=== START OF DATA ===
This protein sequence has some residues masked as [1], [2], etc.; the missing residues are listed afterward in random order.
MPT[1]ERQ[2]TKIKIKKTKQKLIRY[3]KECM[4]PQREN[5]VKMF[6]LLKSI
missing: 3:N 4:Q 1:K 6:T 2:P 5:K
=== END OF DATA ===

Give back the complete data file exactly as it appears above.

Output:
This protein sequence has some residues masked as [1], [2], etc.; the missing residues are listed afterward in random order.
MPT[1]ERQ[2]TKIKIKKTKQKLIRY[3]KECM[4]PQREN[5]VKMF[6]LLKSI
missing: 3:N 4:Q 1:K 6:T 2:P 5:K